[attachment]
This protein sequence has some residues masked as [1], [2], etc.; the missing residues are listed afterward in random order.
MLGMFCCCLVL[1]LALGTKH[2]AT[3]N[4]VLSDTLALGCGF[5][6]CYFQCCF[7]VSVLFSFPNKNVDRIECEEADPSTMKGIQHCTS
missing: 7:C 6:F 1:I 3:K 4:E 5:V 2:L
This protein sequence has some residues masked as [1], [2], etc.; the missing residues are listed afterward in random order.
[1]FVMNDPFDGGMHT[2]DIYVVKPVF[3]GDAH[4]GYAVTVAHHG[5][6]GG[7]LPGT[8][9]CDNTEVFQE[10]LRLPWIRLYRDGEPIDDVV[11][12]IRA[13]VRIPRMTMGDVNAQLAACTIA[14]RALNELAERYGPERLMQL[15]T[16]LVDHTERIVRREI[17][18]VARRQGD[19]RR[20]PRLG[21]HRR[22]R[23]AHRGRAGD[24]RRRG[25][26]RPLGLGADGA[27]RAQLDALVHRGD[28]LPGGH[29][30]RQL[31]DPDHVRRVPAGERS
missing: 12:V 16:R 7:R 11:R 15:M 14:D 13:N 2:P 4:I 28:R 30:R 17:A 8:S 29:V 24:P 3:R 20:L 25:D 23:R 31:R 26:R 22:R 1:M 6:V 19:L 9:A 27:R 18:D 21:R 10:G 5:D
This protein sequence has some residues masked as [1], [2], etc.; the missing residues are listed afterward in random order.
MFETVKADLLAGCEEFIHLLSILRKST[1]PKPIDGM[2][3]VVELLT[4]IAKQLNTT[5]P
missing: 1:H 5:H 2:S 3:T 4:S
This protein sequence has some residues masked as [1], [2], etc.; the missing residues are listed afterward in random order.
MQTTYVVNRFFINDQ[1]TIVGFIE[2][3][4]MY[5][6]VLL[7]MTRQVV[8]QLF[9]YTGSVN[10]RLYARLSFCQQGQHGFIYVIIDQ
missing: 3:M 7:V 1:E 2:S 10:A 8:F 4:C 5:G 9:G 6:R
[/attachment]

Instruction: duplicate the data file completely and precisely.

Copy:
This protein sequence has some residues masked as [1], [2], etc.; the missing residues are listed afterward in random order.
MLGMFCCCLVL[1]LALGTKH[2]AT[3]N[4]VLSDTLALGCGF[5][6]CYFQCCF[7]VSVLFSFPNKNVDRIECEEADPSTMKGIQHCTS
missing: 7:C 6:F 1:I 3:K 4:E 5:V 2:L
This protein sequence has some residues masked as [1], [2], etc.; the missing residues are listed afterward in random order.
[1]FVMNDPFDGGMHT[2]DIYVVKPVF[3]GDAH[4]GYAVTVAHHG[5][6]GG[7]LPGT[8][9]CDNTEVFQE[10]LRLPWIRLYRDGEPIDDVV[11][12]IRA[13]VRIPRMTMGDVNAQLAACTIA[14]RALNELAERYGPERLMQL[15]T[16]LVDHTERIVRREI[17][18]VARRQGD[19]RR[20]PRLG[21]HRR[22]R[23]AHRGRAGD[24]RRRG[25][26]RPLGLGADGA[27]RAQLDALVHRGD[28]LPGGH[29][30]RQL[31]DPDHVRRVPAGERS
missing: 12:V 16:R 7:R 11:R 15:M 14:D 13:N 2:P 4:I 28:R 30:R 17:A 8:S 29:V 24:P 3:R 20:L 25:D 23:R 31:R 26:R 22:R 1:M 6:V 19:L 9:A 27:R 18:D 21:R 10:G 5:D
This protein sequence has some residues masked as [1], [2], etc.; the missing residues are listed afterward in random order.
MFETVKADLLAGCEEFIHLLSILRKST[1]PKPIDGM[2][3]VVELLT[4]IAKQLNTT[5]P
missing: 1:H 5:H 2:S 3:T 4:S
This protein sequence has some residues masked as [1], [2], etc.; the missing residues are listed afterward in random order.
MQTTYVVNRFFINDQ[1]TIVGFIE[2][3][4]MY[5][6]VLL[7]MTRQVV[8]QLF[9]YTGSVN[10]RLYARLSFCQQGQHGFIYVIIDQ
missing: 3:M 7:V 1:E 2:S 10:A 8:F 4:C 5:G 9:G 6:R